Well, I think one of the initial concerns I had about this time period that we're in right now where restrictions are being relaxed is what does our testing capability look like. And we have expanded testing. We've got more ground to cover to make sure that the supplies will continue to be there. But we do want to make sure that Americans on a broad basis have access to testing. That's one way that we can identify this virus and help contain it and do the contact tracing that's appropriate when someone does get infected. But absolutely a great point. You know, I've seen statistics, you know, 40 even maybe 50 percent in some cases of individuals who have COVID-19 but are asymptomatic. And we know that the virus can be transmitted when you're pre symptomatic. And so that presents a much more significant challenge than many other viruses that we've seen become, you know, global pandemics in the past and why the testing component of this is so vigilant, but why there's no substitute for making sure that social distancing is maintained and mask wearing is done when folks are in public.

Laura Knoy:
Got a couple more questions from listeners for you, Congressman, that I will share with you after a short break. Another question about policing standards and a couple more questions about the economic stimulus bills that Congress has passed. So all that's coming up. Stay with us. This is The Exchange on New Hampshire Public Radio.

Laura Knoy:
This is The Exchange, I'm Laura Knoy. This hour, we're talking with New Hampshire 1st District Congressman Chris Pappas. He's a Democrat from Manchester. We've been reviewing the congressional response to the coronavirus pandemic and discussing the demonstrations happening across the country and in our state. And Congressman Pappas, we got a question for you before the show from a listener Cole who says, What can be done to help local governments handle the lost revenue they're facing due to the pandemic? And Cole, it's a great question. Thank you.

Congressman Chris Pappas:
Well, this is something that we addressed in a bill called the Heroes Act that passed through the House about three weeks ago now. And I've been hearing from this from county commissioners, mayors, city and town officials, as well as state officials deeply concerned about lost revenue, because as this pandemic moves forward, we know that, you know, revenues from rooms and meals, taxes, even property taxes, will decrease during this pandemic. Business taxes certainly will be down. Those are some of the major ways that we fund government at the state, county and local level here in New Hampshire. So what we don't want to see in the middle of a pandemic is a disruption in critical services, police, fire, E.M.S. education, public health workers and services. That is so crucial moving forward. So the support that was provided in one of the first packages, the CARES Act that came to New Hampshire, one and a quarter billion dollars has been put to good use for response efforts. But those funds cannot be flexed to deal with the lost revenue situation that New Hampshire and our local governments are facing right now. That's why we want to make sure that in the next bipartisan compromise, we get significant support for our cities, towns, counties and states so that they can deal with this and not have to either make the tough choice of raising taxes or cutting vital services during this pandemic. We owe it to our first responders, to the frontline workers who are out there each and every day, to the teachers who, even though the building might be closed, are delivering education to our kids right now. That needs to all continue and move forward uninterrupted. And that's why significant resources need to be devoted to this. And the federal government is really the backstop for that.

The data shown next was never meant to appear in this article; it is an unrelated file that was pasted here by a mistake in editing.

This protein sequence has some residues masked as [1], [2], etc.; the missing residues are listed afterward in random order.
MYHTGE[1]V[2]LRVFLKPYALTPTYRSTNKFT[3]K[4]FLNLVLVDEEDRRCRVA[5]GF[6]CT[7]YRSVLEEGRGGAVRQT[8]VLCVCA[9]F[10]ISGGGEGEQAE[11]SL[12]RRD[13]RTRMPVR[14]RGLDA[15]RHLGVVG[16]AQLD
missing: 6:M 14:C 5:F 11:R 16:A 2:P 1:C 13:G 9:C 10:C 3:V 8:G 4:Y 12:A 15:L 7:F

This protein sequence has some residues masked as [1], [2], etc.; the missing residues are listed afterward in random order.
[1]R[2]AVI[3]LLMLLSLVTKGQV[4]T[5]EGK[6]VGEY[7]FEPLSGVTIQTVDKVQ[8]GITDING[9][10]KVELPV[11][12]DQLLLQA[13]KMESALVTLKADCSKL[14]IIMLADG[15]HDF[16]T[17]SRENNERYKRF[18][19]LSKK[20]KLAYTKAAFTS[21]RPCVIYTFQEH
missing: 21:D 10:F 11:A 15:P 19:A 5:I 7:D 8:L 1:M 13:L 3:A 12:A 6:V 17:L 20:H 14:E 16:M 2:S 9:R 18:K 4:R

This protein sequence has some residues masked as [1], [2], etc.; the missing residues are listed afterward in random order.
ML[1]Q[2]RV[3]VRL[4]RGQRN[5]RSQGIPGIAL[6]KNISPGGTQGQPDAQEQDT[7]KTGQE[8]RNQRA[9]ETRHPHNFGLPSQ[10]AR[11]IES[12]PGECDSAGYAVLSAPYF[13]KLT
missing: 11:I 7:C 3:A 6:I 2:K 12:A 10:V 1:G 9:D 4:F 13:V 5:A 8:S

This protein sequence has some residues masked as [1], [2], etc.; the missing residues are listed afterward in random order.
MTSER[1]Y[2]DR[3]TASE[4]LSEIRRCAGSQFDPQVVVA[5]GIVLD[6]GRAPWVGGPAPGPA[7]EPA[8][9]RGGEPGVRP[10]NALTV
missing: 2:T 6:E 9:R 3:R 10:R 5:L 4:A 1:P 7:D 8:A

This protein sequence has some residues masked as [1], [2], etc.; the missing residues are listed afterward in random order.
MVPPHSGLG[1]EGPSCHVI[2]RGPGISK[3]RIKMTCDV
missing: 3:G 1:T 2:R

Laura Knoy:
So that's the Heroes Bill, is that what you're talking about?

Congressman Chris Pappas:
Yeah that's part of the Heroes Act. And, you know, Annie Kuster and I led a letter with every mayor, every county commission and lots of other local officials from across New Hampshire in a bipartisan basis who were calling for this. Mitch McConnell has made the statement that we should let states go bankrupt. Our governor and others have pushed back against that rightfully. And we've got to make sure that we're doing all we can to support vital services.

Laura Knoy:
Well, it's been widely reported that Senate Republicans also oppose this Heroes Act, partly because it doesn't include liability protection for employers. The business community, as I'm sure you know, because you're a businessman is concerned about a potential spike in lawsuits as businesses and offices reopen. So what's your take on that? Is that a valid concern that should be included? Liability protection?

Congressman Chris Pappas: